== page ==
CIRS Blog about Rural California

Napa and Sonoma counties were affected by wildfires in October 2017 spread by very high winds. Over 4,700 homes were destroyed, including 3,000 in Santa Rosa, and 10,000 were damaged; 43 people died and 100,000 people were displaced by the fires. Insured losses are over $7.5 billion, making the October 2017 fires the most costly in U.S. history.

 

With an unemployment rate of less than three percent in a county adding jobs faster than homes, median home prices in Sonoma County topped $650,000 in November 2017.

 

The fires were likely caused by sparking power lines downed by winds that gusted to more than 70 mph. The 2017 wine grape harvest was almost completed when the fires broke out, so speculation centered on the longer-term effects of the fires on wineries and their workers, some of whom lost both wages and their housing.

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California Rural Legal Assistance (CRLA) http://www.crla.org/ created Rural Justice Forums in response to a need for further evidence and literature to support many of the issues CRLA staff witness in the field every day. CRLA attorney, Ilene Jacobs, Director of Litigation, Advocacy and Training, saw a lack of research and analysis of an underlying problem demonstrated by her cases:  that living in some of the worst housing conditions in the United States has a severe impact on the physical and mental health of California farmworkers.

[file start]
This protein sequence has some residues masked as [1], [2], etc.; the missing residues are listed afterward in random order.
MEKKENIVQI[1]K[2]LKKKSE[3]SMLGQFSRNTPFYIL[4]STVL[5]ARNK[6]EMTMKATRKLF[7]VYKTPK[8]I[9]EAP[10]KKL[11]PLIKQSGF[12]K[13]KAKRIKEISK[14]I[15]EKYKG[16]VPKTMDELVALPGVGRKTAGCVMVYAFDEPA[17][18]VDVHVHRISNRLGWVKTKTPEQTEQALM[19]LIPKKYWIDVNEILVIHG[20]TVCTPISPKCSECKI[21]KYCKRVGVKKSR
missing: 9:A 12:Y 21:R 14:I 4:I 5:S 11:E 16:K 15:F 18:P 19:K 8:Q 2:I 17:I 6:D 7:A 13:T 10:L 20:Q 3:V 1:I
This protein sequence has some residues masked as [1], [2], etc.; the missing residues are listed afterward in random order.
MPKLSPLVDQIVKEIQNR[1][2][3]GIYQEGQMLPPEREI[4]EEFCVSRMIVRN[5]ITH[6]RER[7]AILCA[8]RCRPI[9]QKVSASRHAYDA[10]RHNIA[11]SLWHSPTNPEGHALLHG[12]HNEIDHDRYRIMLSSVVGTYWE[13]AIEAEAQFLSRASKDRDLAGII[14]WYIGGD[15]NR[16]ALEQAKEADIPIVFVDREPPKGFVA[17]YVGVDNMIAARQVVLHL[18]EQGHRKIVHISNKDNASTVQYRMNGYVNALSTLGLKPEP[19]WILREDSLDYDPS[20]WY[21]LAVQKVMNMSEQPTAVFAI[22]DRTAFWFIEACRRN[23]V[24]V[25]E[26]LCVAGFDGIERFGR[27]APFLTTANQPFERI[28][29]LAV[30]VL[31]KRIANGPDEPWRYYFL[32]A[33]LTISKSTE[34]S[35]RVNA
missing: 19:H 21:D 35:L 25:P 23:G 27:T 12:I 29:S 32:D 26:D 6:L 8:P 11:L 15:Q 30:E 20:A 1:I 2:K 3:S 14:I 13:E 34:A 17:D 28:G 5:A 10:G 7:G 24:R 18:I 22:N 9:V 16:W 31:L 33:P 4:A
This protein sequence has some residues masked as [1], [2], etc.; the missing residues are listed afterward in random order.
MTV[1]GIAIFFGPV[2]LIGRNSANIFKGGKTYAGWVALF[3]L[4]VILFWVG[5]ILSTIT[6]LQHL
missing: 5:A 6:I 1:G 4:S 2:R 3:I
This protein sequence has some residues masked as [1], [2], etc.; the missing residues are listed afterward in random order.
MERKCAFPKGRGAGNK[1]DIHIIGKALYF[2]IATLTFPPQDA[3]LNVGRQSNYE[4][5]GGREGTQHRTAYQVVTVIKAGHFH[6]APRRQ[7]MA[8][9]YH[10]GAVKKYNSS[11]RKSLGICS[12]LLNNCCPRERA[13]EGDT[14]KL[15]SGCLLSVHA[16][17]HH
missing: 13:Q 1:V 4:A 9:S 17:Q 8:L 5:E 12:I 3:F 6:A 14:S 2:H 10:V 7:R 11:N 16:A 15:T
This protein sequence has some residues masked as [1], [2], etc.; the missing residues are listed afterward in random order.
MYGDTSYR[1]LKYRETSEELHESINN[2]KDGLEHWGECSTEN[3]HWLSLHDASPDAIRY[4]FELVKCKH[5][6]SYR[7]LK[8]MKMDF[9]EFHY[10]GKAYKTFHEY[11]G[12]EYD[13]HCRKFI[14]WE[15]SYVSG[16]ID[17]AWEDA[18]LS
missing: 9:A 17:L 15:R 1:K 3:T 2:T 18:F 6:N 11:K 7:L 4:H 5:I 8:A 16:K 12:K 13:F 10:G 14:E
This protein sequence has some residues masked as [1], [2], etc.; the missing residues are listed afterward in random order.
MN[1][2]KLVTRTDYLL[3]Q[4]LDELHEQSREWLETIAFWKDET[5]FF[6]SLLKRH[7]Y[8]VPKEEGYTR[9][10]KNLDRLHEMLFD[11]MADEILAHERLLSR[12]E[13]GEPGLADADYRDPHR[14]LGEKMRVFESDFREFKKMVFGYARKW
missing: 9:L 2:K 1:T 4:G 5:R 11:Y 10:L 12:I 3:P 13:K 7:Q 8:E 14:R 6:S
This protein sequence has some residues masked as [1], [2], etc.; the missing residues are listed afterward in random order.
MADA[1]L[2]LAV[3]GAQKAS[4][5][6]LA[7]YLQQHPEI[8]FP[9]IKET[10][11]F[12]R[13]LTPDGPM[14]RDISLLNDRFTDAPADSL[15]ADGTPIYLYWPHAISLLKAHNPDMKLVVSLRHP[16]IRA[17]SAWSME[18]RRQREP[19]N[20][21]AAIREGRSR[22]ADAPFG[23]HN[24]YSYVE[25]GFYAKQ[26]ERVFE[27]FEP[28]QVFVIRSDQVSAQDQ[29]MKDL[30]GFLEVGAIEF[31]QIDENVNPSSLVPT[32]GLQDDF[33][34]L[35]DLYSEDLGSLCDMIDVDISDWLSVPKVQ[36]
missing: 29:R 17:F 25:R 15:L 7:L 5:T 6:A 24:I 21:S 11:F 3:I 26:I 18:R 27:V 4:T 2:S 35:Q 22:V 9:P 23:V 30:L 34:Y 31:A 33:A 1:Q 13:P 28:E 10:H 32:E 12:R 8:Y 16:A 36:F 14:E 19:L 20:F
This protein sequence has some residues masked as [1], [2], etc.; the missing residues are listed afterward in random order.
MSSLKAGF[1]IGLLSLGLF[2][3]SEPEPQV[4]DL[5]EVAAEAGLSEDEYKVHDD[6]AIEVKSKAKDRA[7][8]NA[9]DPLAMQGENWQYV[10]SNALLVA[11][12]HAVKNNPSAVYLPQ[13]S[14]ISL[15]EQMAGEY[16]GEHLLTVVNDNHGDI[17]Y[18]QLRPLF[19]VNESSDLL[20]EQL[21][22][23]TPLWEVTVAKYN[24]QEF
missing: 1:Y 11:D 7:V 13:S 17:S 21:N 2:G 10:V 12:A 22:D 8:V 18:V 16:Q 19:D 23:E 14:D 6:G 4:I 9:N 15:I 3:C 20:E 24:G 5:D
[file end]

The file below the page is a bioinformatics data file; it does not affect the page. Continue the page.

“Farmworkers and their families in rural California and throughout this country often are forced to live in the most despicable and challenging conditions. They sleep in onion fields, live in caves dug into canyons bathe in irrigation ditches, huddle under tarps or find refuge in cars, tool sheds, barns and in river banks, face rent gouging for substandard and dangerous housing units, rent rooms, in dilapidated old motels, face housing discrimination because of who they are, what they look like or they language they speak, and suffer retaliatory eviction and firing should they have the temerity to complain about such third world conditions in the richest nation in the world.”

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According to the U.S. Department of Agriculture (USDA), nearly 100 California communities -- and more than 900 communities across the nation -- will lose their eligibility for USDA rural housing programs on October 1, 2012. Of the 97 California communities that will be impacted, 64 are cities and 33 are census-designated places in unincorporated areas. These communities are scattered throughout the state, but more than half (50) are located in the San Joaquin Valley (31) and Inland Empire (19). Not coincidentally, these two regions have been major magnets for population growth over the last several decades. A current list of communities can be accessed at http://ruralhousingcoalition.org/wp-content/uploads/2012/02/USDA-List-of-Impacted-Communities_06272012.pdf. The USDA could release a final list as early as August.

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